If the Phillies do take Kerkering to the playoffs, they’ll probably give him another outing in the final week of the regular season. That wouldn’t make him literally the least experienced postseason pitcher of all time, but he’d be close. Shane McClanahan and Ryan Weathers both made their MLB debuts in the playoffs in 2020, but the COVID-shortened season, expanded playoffs, and no minor league season made that a bit of an outlier year. Since the start of the Wild Card era, 18 pitchers have appeared in the playoffs in their first major league season with less than nine innings’ worth of regular-season action under their belts:

Unusually Inexperienced Postseason Pitchers
Regular Season Postseason
Player Year Age Team G IP G IP W L ERA H R ER BB SO
Ryan Weathers 2020 21 SDP 0 0 1 1 1/3 0 0 0.00 0 0 0 2 1
Shane McClanahan 2020 23 TBR 0 0 4 4 1/3 0 0 8.31 8 5 4 2 4
Dylan Lee 2021 26 ATL 2 2 3 3 0 0 6.00 4 2 2 2 4
Kodi Whitley 2020 25 STL 4 4 2/3 1 1/3 0 0 27.00 1 1 1 0 1
Joey Devine 2005 21 ATL 5 5 3 1 2/3 0 1 10.80 3 2 2 1 3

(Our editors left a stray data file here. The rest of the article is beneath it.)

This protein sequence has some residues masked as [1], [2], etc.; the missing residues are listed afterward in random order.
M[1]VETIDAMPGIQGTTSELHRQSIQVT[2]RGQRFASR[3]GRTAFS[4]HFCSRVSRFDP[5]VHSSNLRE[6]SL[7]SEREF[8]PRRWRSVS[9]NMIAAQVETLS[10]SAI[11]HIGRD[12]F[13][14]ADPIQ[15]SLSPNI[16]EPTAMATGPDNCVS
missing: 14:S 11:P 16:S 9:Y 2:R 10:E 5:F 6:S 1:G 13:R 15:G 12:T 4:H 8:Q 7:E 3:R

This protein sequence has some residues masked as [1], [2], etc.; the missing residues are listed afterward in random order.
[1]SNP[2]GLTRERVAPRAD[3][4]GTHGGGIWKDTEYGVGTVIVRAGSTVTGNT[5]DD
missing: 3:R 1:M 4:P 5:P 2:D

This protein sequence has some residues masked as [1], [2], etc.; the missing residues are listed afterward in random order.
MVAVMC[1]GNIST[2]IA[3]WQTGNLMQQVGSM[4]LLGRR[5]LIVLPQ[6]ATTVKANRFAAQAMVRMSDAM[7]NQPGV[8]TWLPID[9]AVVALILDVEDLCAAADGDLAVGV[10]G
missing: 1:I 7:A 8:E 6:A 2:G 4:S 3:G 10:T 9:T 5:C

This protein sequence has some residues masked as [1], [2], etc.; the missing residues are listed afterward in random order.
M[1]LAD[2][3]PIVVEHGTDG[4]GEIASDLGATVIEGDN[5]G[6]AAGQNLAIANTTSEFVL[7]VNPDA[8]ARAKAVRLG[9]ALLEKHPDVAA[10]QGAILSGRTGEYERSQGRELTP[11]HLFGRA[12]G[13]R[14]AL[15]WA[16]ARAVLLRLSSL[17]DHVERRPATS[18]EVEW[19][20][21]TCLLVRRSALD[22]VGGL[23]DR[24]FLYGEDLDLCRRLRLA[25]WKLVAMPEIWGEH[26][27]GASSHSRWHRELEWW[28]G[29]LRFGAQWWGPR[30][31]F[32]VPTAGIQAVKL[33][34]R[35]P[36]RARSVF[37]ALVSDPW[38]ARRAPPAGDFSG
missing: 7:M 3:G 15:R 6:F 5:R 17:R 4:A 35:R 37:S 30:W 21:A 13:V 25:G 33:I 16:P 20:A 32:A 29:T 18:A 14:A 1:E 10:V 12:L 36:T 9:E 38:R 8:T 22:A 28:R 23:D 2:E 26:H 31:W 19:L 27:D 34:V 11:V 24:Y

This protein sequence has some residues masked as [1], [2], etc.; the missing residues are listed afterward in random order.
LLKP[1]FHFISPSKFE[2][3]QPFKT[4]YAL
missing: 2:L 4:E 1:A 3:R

Jarrod Parker 2011 22 ARI 1 5 2/3 1 1/3 0 0 27.00 2 1 1 1 0
Glen Perkins 2006 23 MIN 4 5 2/3 1 1/3 0 0 0.00 2 0 0 0 0
Francisco Rodríguez 2002 20 ANA 5 5 2/3 11 18 2/3 5 1 1.93 10 5 4 5 28
James McDonald 2008 23 LAD 4 6 2 5 1/3 0 0 0.00 3 0 0 2 7
Garrett Crochet 2020 21 CHW 5 6 1 2/3 0 0 0.00 0 0 0 0 2
Ross Ohlendorf 2007 24 NYY 6 6 1/3 1 1 0 0 27.00 4 3 3 1 0
DJ Johnson 2018 28 COL 7 6 1/3 1 2/3 0 0 0.00 1 0 0 0 2
Brandon Finnegan 2014 21 KCR 7 7 7 6 1 1 10.50 9 7 7 5 4
Hunter Strickland 2014 25 SFG 9 7 8 8 1/3 1 0 7.56 9 7 7 2 8
Justin Topa 2020 29 MIL 6 7 2/3 1 2 0 0 0.00 1 0 0 1 0
Bryan Abreu 2019 22 HOU 7 8 2/3 1 2/3 0 0 27.00 2 2 2 2 0
Danny Patterson 1996 25 TEX 7 8 2/3 1 1/3 0 0 0.00 1 0 0 0 0
SOURCE: Baseball Reference

The results, well, they’re not awesome.

With two exceptions, these are pitchers who 1) made one emergency appearance 2) got lit up or 3) both. One exception is James McDonald, the rookie who ate a bunch of innings out of the pen for the Dodgers in the 2008 NLCS but didn’t go on to win three Cy Young Awards. The other is K-Rod, who had the most famous postseason by a rookie reliever of all time. Some consideration is also warranted for Hunter Strickland, who certainly had an eventful rookie postseason. But despite his propensity for giving up huge home runs, he was a key cog in the bullpen that helped the Giants win the World Series. And who knows, maybe someone can say Strickland’s name within earshot of Bryce Harper at a key moment and see if Harper responds by hitting another 500-foot home run. It’s worth a shot.